They run into some issues with–sigh–“men” of the Night’s Watch who take Snow’s absence as a sign that they can just start raping and killing people. And look, I get that you want to show me that they aren’t nice men, probably much like their mutinous counterparts at Craster’s Keep, but come on. Have them do something else to make them seem villainous. Sam can even still get his ass kicked if you deem it so necessary. As a viewer, it’s just not entertaining to constantly watch women get nearly raped and men portrayed as monsters who want to screw and kill any time leadership disappears. It isn’t a very pleasing for either sex, but whatever. Ghost shows up, awesome as ever, and protects the duo so they can then finally seal the deal and admit feelings toward one another. Sam does his best Winnie the Pooh impression during the act and I couldn’t help but laugh. Seriously though, he’s sweet.
Dorne AKA worst plot in the show
After the debacle that was last week’s rescue attempt, Jaime tries to have a heart to heart with Myrcella and she’s all, “Oh my god, you aren’t my dad, go away.” And he’s all, “Well, actually…funny story… but seriously, come with me. We need to talk with your mother.”
Jaime may get the fancy digs but poor, poisoned Bronn gets a dungeon cell conveniently across from the imprisoned Sand Snakes. One of them remembers that the show has a sexposition quota to fill and if they don’t show boobs soon they might get cancelled. Tyene takes one for the team and undresses in front of Bronn who, ugh, like all men in the show it seems, becomes comically tongue-tied at the sight of her body. I realize she was attempting to raise his heart rate to spread the poison faster and then give him the antidote, but I’m just wondering, why? What did either of those scenes accomplish? Nothing. Use this time for another plot.
Things aren’t looking so good for any of the high-born families in King’s Landing. Tommen, frustrated that no one is listening to him, turns to Cersei for help. By now, I can’t help but think they want to portray Tommen as a bumbling fool. At least Joffrey had the sense to distrust some of Cersei’s dealings. Tommen turns to her and bad things happen over and over and over again, and yet, he is still naive to her ways. And that’s three weeks in a row of me comparing Joffrey to another character in a favorable light. What is this Westeros coming to?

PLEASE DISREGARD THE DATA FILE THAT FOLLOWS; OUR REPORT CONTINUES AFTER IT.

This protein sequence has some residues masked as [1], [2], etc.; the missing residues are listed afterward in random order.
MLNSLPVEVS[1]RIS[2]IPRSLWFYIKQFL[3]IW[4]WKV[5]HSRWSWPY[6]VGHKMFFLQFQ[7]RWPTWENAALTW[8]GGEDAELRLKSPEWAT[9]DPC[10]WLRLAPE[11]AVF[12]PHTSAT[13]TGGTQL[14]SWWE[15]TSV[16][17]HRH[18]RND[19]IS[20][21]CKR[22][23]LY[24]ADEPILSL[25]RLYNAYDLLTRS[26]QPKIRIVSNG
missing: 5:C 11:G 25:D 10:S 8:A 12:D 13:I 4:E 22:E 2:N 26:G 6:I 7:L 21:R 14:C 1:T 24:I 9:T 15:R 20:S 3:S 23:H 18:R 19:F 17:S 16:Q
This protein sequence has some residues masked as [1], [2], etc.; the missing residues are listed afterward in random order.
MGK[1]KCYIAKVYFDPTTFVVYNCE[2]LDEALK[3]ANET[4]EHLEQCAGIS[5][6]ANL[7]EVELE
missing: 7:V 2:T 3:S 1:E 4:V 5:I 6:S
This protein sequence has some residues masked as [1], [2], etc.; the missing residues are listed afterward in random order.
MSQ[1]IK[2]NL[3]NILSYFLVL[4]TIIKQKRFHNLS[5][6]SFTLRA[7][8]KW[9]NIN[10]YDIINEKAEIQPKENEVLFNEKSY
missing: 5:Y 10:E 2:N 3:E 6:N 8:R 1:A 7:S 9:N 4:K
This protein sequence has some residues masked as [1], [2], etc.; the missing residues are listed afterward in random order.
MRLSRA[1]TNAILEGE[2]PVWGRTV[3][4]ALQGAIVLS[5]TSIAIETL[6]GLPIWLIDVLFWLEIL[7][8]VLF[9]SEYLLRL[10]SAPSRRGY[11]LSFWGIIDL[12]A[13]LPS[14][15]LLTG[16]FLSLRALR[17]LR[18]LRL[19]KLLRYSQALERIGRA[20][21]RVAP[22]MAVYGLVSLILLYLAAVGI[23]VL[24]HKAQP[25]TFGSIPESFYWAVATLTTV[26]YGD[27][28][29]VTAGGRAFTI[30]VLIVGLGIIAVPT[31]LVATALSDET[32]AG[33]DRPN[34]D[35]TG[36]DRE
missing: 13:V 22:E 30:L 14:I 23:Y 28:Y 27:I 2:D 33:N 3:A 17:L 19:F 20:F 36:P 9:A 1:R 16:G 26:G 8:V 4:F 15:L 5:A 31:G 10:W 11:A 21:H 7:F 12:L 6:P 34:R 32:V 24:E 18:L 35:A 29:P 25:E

Cersei, to follow through on her promise to Tommen, visits Margaery in the black cells of the Red Keep. It goes about as well as you would expect it to and Margaery is having none of Cersei’s polite bullshit and she loses her cool, tossing perfecting good day-old venison at the wall. Margaery may think she is the Queen of the subtle burn, but Cersei has years perfecting the art:
It may be the Tyrells who have the last laugh because just as Cersei sees herself at the height of her genius, the High Sparrow is there to bring her down about a dozen pegs. The Queen Regent, struggling to maintain a calm facade, doesn’t believe things are that dire until cousin/lover Lancel makes an appearance. Her descent is a thing of beauty, brought down by a man in rags and bare feet, and Lena Headey (as well as her queen counterpart, Natalie Dormer) acts out the scene beautifully. I’m sad to see my favorite character shackled and jailed, but I won’t deny that she deserves it.
Dany and Daario share a sweet moment post-coitus and she’s all, “Don’t fret, D, you’re still my number one boo. This Hizdahr dude is just ’cause my dad’s making me.” And Daario gets jealous and for like 5 seconds I find him cute. But then I remembered I still don’t trust his sleazy, murderous ways, so my brain put to a stop to that nonsense real quick.
Speaking of Hizdahr, he decides to take Dany on an uber romantic first date, a local tournament fight to the death, under some guise that it’s tradition and Dany’s like, “God, I hate all of your traditions.” But hey! Jorah I’m-definitely-not-infected-with-greyscale Mormont finally gets to swing his sword around to remind Khaleesi what she’s passing up.
Jorah’s skilled in many areas, namely perfecting the scruffy look, but he is horrible at wooing a woman. Tyrion, at least, may be able to save his life with his charm and fearless ability to shout his well-known name. After nearly a season of traveling (because he refused to book through Littlefinger’s Travel Agency), Tyrion finally comes face to face with the Mother of Dragons. And everyone shouts with glee.
Game of Thrones airs Sundays at 9pm EST on HBO.